Chrame in China


Joshua Project has identified the Chrame only in China

Population

49,100

Christian

Evangelical

0.00%

Largest Religion

Main Language

Progress


Identity

The self-named Chrame were commonly known in the past as Xifan, a derogatory Chinese name meaning "barbarians of the west". It was a name not only applied to this group but sometimes also used for all Tibetans. The Chrame "are a member of the Tibetan minzu [nationality], but feel they have little in common with the Tibetans."


History

Muli was formerly a Buddhist monastery town resided over by a king until the 1950s. "The rulers of Muli are said to be of Manchu origin. They were given the sovereignty of the kingdom in perpetuity in recognition of valorous services rendered to Yungcheng, the famous Manchu emperor, who ascended the throne in 1723." In the past the Chrame were often attacked by Nosu raiders from the east. The Chrame king ruled with "absolute spiritual and temporal sway" over his subjects. "The villagers occupy wooden shanties scattered over the hillsides below the town. They are very poor, and live in constant fear of the lama king and his parasitic satellites".


Customs

A 1981 survey of 131 households in Muli found 52% of the marriages engaged in monogamy, 32% practiced polyandry (brothers sharing a wife), and 16% practiced polygamy (sisters sharing a husband). The king of Muli was fond of feeding visitors "dried legs of mutton and yak cheese... propelled by squirming maggots the size of a man's thumb."


Religion

All Chrame adhere to Tibetan Buddhism. It forms a major part of their ethnic and cultural identity. The Chrame inwardly long for the restoration of their kingdom and their former prestige among the other peoples of the area.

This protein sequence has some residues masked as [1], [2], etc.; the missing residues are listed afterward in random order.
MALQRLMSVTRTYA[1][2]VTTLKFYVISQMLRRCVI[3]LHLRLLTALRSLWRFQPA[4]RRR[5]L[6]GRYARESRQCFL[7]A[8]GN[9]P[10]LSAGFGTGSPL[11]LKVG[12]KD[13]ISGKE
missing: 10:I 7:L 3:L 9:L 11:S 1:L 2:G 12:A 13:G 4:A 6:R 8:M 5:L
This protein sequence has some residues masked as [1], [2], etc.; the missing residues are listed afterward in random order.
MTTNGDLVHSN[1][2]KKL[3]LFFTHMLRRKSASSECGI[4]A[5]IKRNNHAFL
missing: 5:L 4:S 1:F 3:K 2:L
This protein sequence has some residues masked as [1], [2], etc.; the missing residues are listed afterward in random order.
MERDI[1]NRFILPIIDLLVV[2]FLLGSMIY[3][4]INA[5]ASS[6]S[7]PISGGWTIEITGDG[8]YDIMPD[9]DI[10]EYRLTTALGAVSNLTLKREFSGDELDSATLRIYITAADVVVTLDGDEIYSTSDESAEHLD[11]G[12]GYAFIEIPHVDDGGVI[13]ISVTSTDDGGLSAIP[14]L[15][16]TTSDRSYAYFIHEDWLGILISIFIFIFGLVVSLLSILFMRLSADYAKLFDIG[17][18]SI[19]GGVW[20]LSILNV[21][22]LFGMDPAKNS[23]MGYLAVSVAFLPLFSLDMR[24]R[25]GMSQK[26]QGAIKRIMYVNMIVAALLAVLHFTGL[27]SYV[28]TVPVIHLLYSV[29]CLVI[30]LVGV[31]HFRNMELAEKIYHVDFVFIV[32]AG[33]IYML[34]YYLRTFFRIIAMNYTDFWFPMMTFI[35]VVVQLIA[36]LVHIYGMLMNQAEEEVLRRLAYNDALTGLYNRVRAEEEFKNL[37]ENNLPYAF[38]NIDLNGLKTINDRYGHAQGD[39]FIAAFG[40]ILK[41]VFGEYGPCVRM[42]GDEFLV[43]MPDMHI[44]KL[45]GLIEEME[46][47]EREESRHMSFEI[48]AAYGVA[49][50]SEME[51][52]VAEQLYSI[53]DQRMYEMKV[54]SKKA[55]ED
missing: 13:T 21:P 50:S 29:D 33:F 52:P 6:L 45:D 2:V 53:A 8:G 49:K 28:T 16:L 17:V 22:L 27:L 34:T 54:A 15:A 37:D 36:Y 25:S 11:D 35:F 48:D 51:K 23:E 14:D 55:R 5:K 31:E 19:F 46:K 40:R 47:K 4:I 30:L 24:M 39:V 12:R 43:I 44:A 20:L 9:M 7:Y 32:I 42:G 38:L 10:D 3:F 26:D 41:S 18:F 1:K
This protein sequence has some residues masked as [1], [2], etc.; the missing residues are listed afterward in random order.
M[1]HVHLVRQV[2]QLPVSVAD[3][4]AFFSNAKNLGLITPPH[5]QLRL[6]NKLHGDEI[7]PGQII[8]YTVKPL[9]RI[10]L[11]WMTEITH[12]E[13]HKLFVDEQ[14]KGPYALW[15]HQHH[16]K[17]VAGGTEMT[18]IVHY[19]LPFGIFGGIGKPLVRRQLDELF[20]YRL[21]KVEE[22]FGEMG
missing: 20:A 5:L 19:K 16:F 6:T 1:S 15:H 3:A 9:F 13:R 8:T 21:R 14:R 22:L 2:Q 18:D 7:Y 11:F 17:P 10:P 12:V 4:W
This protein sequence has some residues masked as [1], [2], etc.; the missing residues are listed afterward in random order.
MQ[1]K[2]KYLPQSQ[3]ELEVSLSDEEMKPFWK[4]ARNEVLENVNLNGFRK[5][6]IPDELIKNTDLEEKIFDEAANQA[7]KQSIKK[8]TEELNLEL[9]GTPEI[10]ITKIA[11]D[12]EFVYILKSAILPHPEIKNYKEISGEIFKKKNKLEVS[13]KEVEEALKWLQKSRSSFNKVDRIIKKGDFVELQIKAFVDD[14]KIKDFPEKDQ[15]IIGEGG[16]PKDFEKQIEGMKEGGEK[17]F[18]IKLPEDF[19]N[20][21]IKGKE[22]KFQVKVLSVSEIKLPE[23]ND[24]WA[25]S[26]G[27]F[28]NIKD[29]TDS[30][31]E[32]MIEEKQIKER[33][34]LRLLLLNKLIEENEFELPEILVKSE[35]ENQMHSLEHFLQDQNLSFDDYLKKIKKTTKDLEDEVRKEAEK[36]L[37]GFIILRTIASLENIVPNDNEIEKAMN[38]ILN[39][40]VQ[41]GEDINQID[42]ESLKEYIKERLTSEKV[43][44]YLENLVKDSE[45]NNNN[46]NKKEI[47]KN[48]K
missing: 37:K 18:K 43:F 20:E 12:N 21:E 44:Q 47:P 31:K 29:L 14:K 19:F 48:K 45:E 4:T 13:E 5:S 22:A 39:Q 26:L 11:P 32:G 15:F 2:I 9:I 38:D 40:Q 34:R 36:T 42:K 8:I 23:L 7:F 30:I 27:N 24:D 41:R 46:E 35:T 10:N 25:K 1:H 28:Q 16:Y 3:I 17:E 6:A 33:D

Christianity

The Chrame are one of the most unreached people groups in China. There has never been a single known Chrame church or Christian believer. The Baptist missionaries Dan and Lucy Carr planned to work in Muli in the late 1940s, but they were evacuated from China before they had the opportunity to move there.


Profile Source:   Operation China, Paul Hattaway  Copyrighted ©   Used with permission  

People Name General Chrame (Krah-mee)
People Name in Country Chrame
Population in China 49,000
World Population 49,000
Countries 1
Progress Scale 1.1
Least-Reached Yes
Indigenous Yes
Alternate Names Hsifan, Nothern Pumi, Sichuan Pumi, Xifan
Affinity Bloc Tibetan-Himalayan Peoples
People Cluster Tibetan
People Name General Chrame (Krah-mee)
Ethnic Code MSY50z
People ID 11373
Country China
Region Northeast Asia
Continent Asia
10/40 Window Yes
Persecution Rank 37  (Open Doors top 50 rank, 1 = highest persecution ranking)
Location in Country A widespread, isolated area of southwest Sichuan Province is home to approximately 39,000 Chrame people. Most are located in and around Muli County, described as "a rich possession. The rivers, especially the Litang, carry gold and produce a considerable revenue." Scattered Chrame communities are found as far west as the Yarlung (Dadu) River at Shimian, 200 kilometers (123 mi.) from Muli and as far north as Wenchuan County. In addition, a small number of Chrame live in the Yongning District of Ninglang County in northern Yunnan Province. The Chrame king once "held sway over a territory of 9,000 square miles - an area slightly larger than Massachusetts.".   Source:  Operation China, 2000
Languages & Dialects on file:  1  (up to 20 largest shown)
Pumi, Northern (49,000)
Languages & Dialects (speakers if known) - up to 20 shown
Pumi, Northern 49,000
Bible Translation Status  (Years)
Bible Portions No
New Testament No
Complete Bible No
Format Resource
Audio Recordings Global Recordings

Major Religion Percent
Buddhism
99.80 %
Christianity  (Evangelical 0.00 %)
0.00 %
Ethnic Religions
0.00 %
Hinduism
0.00 %
Islam
0.00 %
Non-Religious
0.20 %
Other / Small
0.00 %
Unknown
0.00 %
Photo Source: Anonymous  
Map Source: Anonymous  
Profile Source: Operation China, Paul Hattaway  Copyrighted ©   Used with permission  
Data Sources: Data is compiled from various sources. Read more
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